Lori Alexander writes children’s books filled with humor and heart. I first interviewed her about her use of mentor texts several years ago on ReFoReMo, here. I’m delighted to interview her for Writers’ Rumpus as her first board book series land on book shelves!
Kirsti Call: What inspired you to write the FUTURE BABY board book series?
Lori Alexander: I was waiting with my son in a space-themed exam room at our pediatrician’s office. This poster was hanging on the wall and it made me wonder about career-related books for the youngest readers. I snapped a picture and made a few notes in my phone. You never know where an idea will strike!
KC: I love that you found your title at the dr.’s office! How much research did you do for each book?
LA: Even though board books are meant for the youngest listeners, I wanted to be sure the skills presented were accurate. The NASA website was helpful for learning exactly what it takes to become an astronaut. Indirect research was key for seeking out comparison titles and helping to shape the rest of the series.
KC: Did you write each book separately, or all at once?
LA: My agent wanted to submit Future Astronaut as part of a series. I suggested a few other book ideas (Future Engineer, Future Scientist, Future Artist) and we pitched it as a STEAM-related series. Editor Celia Lee at Cartwheel Books (an imprint of Scholastic) loved Future Astronaut. My suggestion for Future Engineer was accepted but the second two titles were selected by the team at Cartwheel (Future President and Future Doctor). I had about three months to write the three additional texts. They followed the format used in Future Astronaut so it was fairly easy to dive right in. I did need to do a bit more research on the job skills necessary to become an engineer, a doctor, or even the president!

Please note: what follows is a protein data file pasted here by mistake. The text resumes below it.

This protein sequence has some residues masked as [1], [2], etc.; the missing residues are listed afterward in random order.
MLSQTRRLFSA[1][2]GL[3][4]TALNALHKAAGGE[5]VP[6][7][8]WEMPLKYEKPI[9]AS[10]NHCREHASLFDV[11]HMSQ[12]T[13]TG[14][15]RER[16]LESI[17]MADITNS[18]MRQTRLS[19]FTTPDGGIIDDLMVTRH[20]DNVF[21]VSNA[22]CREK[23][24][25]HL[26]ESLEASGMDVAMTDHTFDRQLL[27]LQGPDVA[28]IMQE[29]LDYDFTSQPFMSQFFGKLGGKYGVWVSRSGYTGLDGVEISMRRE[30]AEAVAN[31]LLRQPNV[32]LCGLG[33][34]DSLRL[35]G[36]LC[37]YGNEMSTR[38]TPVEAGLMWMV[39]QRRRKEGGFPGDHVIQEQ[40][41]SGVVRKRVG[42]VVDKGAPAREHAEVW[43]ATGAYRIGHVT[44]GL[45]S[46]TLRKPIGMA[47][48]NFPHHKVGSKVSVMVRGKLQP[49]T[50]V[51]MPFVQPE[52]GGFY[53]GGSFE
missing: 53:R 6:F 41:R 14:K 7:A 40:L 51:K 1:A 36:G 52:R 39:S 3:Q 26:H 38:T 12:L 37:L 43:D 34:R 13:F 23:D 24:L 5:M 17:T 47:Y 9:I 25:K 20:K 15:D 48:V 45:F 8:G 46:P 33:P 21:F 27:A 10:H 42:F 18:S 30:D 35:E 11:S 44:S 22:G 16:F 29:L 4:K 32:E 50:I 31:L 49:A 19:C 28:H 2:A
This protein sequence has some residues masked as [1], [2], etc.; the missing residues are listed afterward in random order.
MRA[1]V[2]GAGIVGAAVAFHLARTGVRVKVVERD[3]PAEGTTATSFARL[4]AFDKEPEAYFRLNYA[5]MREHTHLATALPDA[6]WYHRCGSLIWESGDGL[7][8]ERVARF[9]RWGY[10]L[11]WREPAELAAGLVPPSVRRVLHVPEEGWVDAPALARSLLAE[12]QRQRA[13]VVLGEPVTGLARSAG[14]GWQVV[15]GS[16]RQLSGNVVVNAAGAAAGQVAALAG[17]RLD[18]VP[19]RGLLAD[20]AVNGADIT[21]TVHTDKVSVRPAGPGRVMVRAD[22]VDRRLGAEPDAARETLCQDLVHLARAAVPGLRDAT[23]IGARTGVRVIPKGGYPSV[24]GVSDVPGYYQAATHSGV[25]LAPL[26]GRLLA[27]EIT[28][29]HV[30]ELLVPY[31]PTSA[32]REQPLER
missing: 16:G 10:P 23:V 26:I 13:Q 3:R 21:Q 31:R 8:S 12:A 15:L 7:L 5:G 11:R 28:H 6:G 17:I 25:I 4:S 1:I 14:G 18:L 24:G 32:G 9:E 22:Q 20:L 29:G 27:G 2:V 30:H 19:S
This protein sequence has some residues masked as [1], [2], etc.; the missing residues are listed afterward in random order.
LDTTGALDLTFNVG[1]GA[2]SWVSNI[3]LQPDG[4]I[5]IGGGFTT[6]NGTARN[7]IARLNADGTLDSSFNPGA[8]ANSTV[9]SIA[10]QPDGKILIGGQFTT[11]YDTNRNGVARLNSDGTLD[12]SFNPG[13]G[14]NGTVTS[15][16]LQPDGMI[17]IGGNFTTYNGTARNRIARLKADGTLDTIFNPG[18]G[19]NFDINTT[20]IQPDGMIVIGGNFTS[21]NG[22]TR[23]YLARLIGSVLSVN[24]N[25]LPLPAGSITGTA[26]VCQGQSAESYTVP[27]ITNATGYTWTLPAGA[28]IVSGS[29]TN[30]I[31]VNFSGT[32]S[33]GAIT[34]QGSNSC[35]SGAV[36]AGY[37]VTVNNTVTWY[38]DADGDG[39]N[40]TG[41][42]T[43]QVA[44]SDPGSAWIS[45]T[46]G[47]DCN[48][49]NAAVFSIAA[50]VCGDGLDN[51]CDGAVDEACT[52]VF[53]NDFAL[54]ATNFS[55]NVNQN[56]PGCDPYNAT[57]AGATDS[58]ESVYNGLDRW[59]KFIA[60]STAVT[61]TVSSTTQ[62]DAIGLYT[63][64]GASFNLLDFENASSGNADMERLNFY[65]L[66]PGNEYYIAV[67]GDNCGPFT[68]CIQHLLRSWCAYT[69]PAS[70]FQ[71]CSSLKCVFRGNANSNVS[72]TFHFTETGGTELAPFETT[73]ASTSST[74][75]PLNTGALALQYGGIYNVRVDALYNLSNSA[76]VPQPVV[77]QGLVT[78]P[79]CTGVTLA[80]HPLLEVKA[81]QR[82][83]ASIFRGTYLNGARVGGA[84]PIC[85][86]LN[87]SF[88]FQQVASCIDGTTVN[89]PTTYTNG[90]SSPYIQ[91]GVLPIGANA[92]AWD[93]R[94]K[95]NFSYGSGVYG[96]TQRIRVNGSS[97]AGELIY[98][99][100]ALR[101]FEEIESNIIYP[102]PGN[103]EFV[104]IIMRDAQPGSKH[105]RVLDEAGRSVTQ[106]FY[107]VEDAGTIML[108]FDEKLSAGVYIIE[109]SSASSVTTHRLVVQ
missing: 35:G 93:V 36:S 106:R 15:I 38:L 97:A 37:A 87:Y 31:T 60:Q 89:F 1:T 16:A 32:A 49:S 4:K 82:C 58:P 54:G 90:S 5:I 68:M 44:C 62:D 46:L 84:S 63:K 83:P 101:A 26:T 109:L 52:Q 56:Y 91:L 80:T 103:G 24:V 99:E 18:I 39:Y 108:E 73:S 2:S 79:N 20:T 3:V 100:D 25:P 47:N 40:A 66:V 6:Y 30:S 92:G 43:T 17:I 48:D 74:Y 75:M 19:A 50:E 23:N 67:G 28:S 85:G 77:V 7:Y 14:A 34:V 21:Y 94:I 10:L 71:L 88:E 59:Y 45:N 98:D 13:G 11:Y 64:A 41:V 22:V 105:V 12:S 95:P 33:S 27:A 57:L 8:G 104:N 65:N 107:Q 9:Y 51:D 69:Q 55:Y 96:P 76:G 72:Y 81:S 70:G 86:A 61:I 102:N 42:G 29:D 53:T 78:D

KC: I love how you compare the adult astronaut or engineer or president’s abilities with babies’ abilities. How did you come up with that approach to the stories?
LA: Thank you! I knew there were already science-themed board books on the market that attempt to distill complex information into something a toddler might understand. I wanted to try something different. Rather than teach difficult concepts, I attempted to show how baby’s current skills match up with the job at hand (in a playful way, of course). Here are a few of my favorite comparisons from Future Astronaut:
KC: What advice would you give to people who want to write board books?
LA: Years ago, when I first began writing for children, board books seemed to be off-limits for authors. They were created in-house by the publisher, reformatted from successful picture books, or they were spin-offs from popular movies or TV shows. If I happened upon an original board book, it typically came from an author/illustrator. Today, this seems to be changing a bit. I love the “Wee Beasties” series from Ame Dyckman, the “When Your…” series from Susanna Leonard Hill, and the “Baby Loves Science” series from Ruth Spiro. If you are considering writing a board book, try putting a fresh spin on a toddler/preschool-friendly topic (colors/numbers, family, animals, transportation, developmental milestones, etc.). Study current comp titles with a keen eye for word choice and word count. And consider whether your story could be part of a series. A board book series may have a better chance of selling than a single, stand-alone title.
KC: Thank you Lori! Is there anything else you’d like to add?
LA: I’d love to give a huge shout-out to Allison Black, the amazing artist who brought this series to life. Her illustrations are beyond adorable and I love the diversity in every spread. This clip from Kirkus says it best: “All of the children and astronauts are diverse: refreshingly neither majority white-presenting nor majority male-presenting. Inclusive characters and appealing illustrations make this a fun and factual trip to space.” Here’s a peek at her work for Future President, due this December.
Thanks for having me on Writers’ Rumpus!
Lori Alexander has written the picture books BACKHOE JOE (Harper, 2014) and FAMOUSLY PHOEBE (Sterling, 2017) as well as the FUTURE BABY board book series (Scholastic, 2019). She also writes non-fiction chapter books, such as ALL IN A DROP (2019) and A SPORTING CHANCE (2020), both from Houghton Mifflin Harcourt. Lori resides in sunny Tucson, Arizona, with her scientist husband and two book loving kids. She runs when it’s cool (rarely) and swims when it’s hot (often). Then she gets back to writing! Visit Lori at www.lorialexanderbooks.com or on Twitter @LoriJAlexander